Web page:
Figure 6 - Default: no modification -> Default = [ALL]
Here are two examples with the [Year].[ALL] member. Both tuple expressions return the same value. In the first example, the [Year].[ALL]-member is implicitly called by expansion. In the second example, the [Year].[ALL]-member explicitly called. The engine returns the same cell value because the schema has not yet been modified.
Example 1. Implicit use of [Year].[ALL]-member:
Figure 7 - Implicit [Year].[ALL] member
Example 2. Explicit use of the [Year].[ALL]-member. The value remains the same; however, the [ALL] member appears on axis 0.
Figure 8 - Explicit [Year].[ALL]-member
The default member [ALL] for the [Year]-hierarchy can be changed in SSDT to a specific member such as :
Figure 9 - Schema modification: default member for [Year]-hierarchy set to 
Example 3. After the schema change, the tuple expression returns 2058 instead of 7869:
Figure 10 - Tuple expansion regarding [Year].
From now on the tuple expansion would implicitly include be the [Year].-member:
Figure 11 - Tuple expansion regarding [Year].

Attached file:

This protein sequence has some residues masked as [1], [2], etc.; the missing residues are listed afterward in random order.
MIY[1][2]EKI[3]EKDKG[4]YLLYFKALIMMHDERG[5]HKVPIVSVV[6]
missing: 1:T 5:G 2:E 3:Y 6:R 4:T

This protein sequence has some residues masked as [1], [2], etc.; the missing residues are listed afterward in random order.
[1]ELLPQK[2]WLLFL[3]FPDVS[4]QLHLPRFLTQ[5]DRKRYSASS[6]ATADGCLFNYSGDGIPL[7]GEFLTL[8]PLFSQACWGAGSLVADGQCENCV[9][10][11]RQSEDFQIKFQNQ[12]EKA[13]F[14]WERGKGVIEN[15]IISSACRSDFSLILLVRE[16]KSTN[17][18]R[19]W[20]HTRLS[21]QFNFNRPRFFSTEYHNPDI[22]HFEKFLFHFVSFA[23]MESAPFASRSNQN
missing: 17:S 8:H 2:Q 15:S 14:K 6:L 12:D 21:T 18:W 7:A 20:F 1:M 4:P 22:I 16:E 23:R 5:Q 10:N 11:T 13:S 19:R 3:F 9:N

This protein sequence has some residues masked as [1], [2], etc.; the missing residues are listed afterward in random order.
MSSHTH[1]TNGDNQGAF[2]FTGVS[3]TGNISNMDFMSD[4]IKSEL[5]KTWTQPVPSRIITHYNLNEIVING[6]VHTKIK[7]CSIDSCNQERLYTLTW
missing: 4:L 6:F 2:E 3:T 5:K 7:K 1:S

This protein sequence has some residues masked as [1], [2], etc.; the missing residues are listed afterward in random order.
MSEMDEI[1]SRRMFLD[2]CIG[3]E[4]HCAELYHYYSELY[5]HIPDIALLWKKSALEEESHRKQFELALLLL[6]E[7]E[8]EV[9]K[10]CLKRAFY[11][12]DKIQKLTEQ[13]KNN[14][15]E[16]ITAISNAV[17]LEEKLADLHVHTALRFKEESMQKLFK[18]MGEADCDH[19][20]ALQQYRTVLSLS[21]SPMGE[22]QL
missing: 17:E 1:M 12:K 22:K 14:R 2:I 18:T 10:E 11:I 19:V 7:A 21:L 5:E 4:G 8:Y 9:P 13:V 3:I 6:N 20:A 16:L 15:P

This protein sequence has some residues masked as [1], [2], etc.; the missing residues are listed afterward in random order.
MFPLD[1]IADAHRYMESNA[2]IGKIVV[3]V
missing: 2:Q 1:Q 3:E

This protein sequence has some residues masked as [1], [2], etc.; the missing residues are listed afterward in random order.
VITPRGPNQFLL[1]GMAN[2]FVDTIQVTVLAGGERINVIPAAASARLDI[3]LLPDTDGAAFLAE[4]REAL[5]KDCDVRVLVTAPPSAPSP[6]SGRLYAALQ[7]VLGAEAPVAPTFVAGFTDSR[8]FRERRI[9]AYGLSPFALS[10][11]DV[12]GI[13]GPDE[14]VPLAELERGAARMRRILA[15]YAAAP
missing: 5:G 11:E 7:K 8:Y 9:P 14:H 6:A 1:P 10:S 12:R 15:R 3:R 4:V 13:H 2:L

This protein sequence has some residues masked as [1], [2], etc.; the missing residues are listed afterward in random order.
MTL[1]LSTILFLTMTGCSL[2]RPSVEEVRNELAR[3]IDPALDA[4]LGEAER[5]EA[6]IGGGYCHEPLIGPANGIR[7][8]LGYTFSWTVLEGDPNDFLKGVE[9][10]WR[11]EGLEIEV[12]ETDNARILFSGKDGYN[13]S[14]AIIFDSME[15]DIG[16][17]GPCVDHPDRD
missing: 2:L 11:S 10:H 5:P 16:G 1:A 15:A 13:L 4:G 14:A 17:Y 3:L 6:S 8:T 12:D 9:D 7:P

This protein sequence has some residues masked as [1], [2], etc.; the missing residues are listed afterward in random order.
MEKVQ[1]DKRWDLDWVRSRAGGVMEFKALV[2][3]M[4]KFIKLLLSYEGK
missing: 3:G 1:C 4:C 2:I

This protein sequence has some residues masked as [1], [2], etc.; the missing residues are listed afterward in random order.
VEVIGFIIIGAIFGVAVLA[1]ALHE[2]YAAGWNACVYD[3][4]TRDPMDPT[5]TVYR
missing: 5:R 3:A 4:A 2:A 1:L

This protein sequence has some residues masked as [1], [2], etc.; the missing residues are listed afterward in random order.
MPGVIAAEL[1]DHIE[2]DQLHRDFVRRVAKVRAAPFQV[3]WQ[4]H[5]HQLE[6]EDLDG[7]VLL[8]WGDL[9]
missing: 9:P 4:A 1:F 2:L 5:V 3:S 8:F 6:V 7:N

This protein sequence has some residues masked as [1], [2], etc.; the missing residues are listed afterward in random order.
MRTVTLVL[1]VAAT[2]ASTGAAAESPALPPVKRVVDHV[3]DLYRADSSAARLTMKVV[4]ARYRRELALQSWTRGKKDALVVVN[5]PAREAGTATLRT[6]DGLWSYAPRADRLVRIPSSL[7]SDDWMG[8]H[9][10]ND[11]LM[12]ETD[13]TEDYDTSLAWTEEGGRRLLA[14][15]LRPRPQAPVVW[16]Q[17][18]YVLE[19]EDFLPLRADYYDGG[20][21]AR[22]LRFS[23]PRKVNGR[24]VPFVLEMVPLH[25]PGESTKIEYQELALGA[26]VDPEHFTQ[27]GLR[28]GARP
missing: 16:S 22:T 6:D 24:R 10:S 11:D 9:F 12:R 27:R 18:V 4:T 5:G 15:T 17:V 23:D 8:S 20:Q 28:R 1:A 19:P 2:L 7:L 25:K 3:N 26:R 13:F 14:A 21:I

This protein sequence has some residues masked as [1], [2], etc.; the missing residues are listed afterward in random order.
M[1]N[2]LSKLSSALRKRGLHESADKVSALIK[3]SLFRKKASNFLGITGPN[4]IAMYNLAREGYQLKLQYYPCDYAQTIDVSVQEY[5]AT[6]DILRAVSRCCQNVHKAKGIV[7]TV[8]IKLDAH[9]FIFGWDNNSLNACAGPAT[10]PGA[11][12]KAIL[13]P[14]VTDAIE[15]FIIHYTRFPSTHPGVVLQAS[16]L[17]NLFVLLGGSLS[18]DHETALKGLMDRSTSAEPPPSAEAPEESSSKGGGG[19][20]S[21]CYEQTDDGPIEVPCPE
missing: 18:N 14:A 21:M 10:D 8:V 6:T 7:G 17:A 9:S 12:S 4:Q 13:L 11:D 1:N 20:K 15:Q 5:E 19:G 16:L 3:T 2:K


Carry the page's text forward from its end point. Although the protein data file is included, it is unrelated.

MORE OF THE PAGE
3. Controlling the Initial Context through the Cube Schema
From a syntactical point of view there is no difference between the dimension [Measures] and any other dimension. The difference to [City], [Region], [Year], etc. is that the members of [Measures] are not contained in any hierarchy, but are directly assigned to the dimension. The [Measures]-dimension is missing a hierarchy. Without hierarchy, however, there can be no [ALL] member. The question is: why doesn't [Measures] have a hierarchy?
Consider the following scenario where the [Measures]-dimension contains two members, [Sum] and [PercentOfParent]:
- - [Measures].[Sum]. Rollup using sum
- - [Measures].[PercentOfParent]. Rollup using a division
For a potential [ALL]-member, the question would arise as which of the two rollup algorithms – sum and division – should be applied. However, neither algorithm would be useful: neither the use of [Sum] in the context of a division, nor the use of [PercentOfParent] in the context of an addition. The results of both methods would be incomprehensible to the user. Since the members [Amount], [Count], etc. are part of the [Measures] dimension, but cannot be meaningfully organized within a hierarchy, there is no hierarchy in the [Measures] dimension and thus no [ALL] member.
Instead, in the [Measures]-dimension, one of the members is set as the default member. This is done via the properties of the cube:
Figure 12 - Cube Schema